The value of all the goods and services consumed in an economy is arrived at based on certain metrics. In the current tax regime in India, this value is calculated in different ways. An overview is provided in the table below:
|Tax||Value of goods/services|
|Excise||Based on transaction value or quantity of goods or MRP|
|VAT||Based on sale value|
|Service Tax||Based on taxable value of service rendered|
Valuation of goods and services
Current tax regime
Let us look at how the value of goods and services is calculated in the current regime, with the help of an example:
Super Cars Ltd, a car manufacturer, sells spare parts to Ravindra Automobiles, their dealers for Rs 6,000. The MRP of the spare parts is Rs 10,000. The invoice that is issued to Ravindra Automobiles is illustrated below:
Under GST Regime
We have used the same example as above to illustrate the method of valuation of goods and services in the GST regime:
In the GST regime, the value of goods &/or services supplied is the transaction value, i.e. the price paid/payable, which is Rs 6,000 in the example.
Additional Charges and Expenses – in the GST Regime
How are additional charges and expenses such as discount, packing charges treated in the GST regime? Should they be included or excluded from the transaction value?
Let us consider this illustration.
Super Cars Ltd sells a car worth Rs 4,00,000 to Ravindra Automobiles.
- They incur packing charges of Rs 5,000 on the car
- They provide a discount of 1% on the price, as part of Diwali scheme
- Super Cars Ltd agree to provide a further discount of 0.5% if Ravindra Automobiles makes payment by 31st of the month via net banking. Ravindra Automobiles makes the payment by 31st of the month using net banking.
The invoice issued to Ravindra Automobiles, under GST, will look like this:
In the invoice,
- Packing charge of Rs 5,000 is included in the transaction value.
Packing charges or any incidental expenses charged before or at the time of supply of goods or services must be included in the transaction value.
- Discount of 1% is deducted from the transaction value.
Discount given before or at the time of supply, and which is recorded in the invoice, can be deducted from the transaction value.
- Discount of 0.5% is not deducted in the invoice. As discount of 0.5% is given after the supply, it will not be shown in the invoice. However, since the discount was known at the time of supply, and can be linked to this specific invoice, the discount amount can be reduced from the transaction value. For this, Super Cars Ltd will issue a credit note to Ravindra Automobiles for Rs 2,360 (0.5% of Rs 4,00,000 = Rs 2,000+ [email protected] 18% on Rs 2,000=Rs 360), and the same must be linked to the relevant tax invoice.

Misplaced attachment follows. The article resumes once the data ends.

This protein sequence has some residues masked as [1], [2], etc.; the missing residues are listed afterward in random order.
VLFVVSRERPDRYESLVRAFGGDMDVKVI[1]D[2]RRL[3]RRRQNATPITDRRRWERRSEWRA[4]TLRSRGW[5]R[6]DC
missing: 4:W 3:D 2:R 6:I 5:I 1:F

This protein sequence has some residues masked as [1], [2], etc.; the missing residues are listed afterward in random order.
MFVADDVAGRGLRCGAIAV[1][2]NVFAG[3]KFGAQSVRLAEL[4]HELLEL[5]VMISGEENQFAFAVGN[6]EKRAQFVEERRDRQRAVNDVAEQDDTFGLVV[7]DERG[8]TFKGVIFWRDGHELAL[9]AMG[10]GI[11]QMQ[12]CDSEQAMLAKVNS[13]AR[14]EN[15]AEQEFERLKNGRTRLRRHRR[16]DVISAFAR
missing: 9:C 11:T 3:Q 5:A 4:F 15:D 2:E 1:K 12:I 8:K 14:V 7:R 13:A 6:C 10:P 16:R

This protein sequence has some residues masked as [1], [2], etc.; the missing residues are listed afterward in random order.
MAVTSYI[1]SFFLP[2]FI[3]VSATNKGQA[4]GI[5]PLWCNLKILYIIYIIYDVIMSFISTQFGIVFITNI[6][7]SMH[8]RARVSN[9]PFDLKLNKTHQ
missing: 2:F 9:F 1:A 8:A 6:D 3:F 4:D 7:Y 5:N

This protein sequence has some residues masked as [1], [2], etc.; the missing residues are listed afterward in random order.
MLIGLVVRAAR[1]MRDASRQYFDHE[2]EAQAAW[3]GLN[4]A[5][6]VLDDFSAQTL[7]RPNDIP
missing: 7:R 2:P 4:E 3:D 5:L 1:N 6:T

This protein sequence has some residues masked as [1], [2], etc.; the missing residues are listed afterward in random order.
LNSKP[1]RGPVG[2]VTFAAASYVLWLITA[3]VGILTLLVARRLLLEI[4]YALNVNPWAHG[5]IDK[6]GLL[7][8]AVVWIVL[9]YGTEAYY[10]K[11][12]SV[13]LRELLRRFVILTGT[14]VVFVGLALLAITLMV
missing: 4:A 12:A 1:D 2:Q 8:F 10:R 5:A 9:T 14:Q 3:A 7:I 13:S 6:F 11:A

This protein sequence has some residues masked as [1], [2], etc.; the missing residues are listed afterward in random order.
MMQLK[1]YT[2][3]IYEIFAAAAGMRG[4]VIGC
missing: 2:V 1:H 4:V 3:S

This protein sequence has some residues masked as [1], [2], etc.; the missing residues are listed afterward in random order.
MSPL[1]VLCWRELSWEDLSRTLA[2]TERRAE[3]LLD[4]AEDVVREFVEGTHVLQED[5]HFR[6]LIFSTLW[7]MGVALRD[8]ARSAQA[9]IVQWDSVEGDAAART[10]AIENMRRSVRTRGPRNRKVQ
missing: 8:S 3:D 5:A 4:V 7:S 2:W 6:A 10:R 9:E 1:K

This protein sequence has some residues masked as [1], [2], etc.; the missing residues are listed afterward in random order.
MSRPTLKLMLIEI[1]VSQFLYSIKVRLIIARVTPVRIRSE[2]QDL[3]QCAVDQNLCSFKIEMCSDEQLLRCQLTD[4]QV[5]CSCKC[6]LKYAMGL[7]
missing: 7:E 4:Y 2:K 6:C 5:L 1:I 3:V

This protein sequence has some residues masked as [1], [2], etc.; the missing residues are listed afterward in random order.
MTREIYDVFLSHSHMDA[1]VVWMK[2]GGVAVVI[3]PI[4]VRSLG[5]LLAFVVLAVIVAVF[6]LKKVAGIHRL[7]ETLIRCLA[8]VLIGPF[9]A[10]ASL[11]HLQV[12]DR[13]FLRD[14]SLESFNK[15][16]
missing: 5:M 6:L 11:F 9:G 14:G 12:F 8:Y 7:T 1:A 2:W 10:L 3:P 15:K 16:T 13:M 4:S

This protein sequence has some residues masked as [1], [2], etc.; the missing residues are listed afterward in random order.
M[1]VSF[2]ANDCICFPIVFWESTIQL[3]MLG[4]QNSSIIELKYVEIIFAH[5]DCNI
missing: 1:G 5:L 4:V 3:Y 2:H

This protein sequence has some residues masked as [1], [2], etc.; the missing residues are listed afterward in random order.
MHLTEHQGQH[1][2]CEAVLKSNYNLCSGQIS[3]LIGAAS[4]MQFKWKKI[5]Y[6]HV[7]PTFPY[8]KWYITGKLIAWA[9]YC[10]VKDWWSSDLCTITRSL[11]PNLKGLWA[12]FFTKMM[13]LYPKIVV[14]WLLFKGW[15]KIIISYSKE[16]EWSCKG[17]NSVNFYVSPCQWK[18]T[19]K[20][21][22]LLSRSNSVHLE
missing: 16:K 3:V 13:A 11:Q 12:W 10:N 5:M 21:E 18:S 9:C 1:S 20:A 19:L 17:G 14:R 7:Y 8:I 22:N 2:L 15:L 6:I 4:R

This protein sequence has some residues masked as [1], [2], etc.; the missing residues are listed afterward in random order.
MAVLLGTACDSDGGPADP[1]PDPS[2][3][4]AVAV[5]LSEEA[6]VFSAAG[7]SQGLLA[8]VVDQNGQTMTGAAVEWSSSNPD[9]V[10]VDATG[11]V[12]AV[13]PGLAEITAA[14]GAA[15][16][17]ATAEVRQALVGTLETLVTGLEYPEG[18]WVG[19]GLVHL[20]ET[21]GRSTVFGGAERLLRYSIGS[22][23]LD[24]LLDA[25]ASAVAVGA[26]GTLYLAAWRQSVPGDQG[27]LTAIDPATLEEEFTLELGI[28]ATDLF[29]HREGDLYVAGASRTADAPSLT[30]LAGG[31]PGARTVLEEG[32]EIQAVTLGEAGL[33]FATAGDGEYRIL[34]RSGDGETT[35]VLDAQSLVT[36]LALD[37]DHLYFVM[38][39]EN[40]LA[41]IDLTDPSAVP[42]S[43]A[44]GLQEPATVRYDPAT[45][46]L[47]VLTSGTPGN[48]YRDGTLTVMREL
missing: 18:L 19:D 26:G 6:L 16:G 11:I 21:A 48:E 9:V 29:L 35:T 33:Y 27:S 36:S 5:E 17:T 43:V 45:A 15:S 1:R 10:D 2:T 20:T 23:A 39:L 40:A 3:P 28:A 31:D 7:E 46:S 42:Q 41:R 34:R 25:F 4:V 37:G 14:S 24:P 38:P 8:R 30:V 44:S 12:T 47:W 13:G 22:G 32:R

Discount given after supply but agreed upon before or at the time of supply and can be specifically linked to relevant invoices, can be deducted from the transaction value.
What are the exceptions to this rule?
Answer: Discount given after supply, and not known at the time of supply.
Let us understand this with an illustration.
Super Cars Ltd sells a car to Ravindra Automobiles for Rs 4,00,000. As per the standing agreement, a credit period of 30 days is allowed for payment. However, due to a severe cash crunch, Super Cars Ltd requests Ravindra Automobiles to make the payment within 2 days, promising a discount of 2% on doing so. Ravindra Automobiles makes the payment within 2 days.
In this scenario, since the discount was not known at the time of supply, it cannot be claimed as a deduction from the transaction value for GST calculation.
A summary of the effect of discount on transaction value is given below-
|Type of discount||Effect on transaction value|
|If the discount is given before or at the time of supply, and is recorded in the invoice||Can be claimed as deduction from transaction value|
|If the discount is given after supply, but agreed upon before or at the time of supply, and can be specifically linked to relevant invoices||Can be claimed as deduction from transaction value|
|If the discount is given after supply, and not known at the time of supply||Cannot be claimed as deduction from transaction value|
Effect of various charges/expenses of supply on transaction value is shown below-
|Charges/expenses related to supply||Effect on transaction value|
|Incidental expenses such as commission and packing||Included in transaction value|
|Interest/late fee/penalty charged by supplier for delayed payment||Included in transaction value|
|Subsidies excluding those provided by the Central and State governments||Included in transaction value|
|Any tax other than GST||Included in transaction value|
|Any amount payable by supplier, but incurred by receiver||Included in transaction value|
It is expected that GST (Goods and Services Tax) will bring about marked changes in the tax scenario in the country. The various aspects of product pricing, valuation of goods and services, and others will experience significant transformation as the tax system is simplified.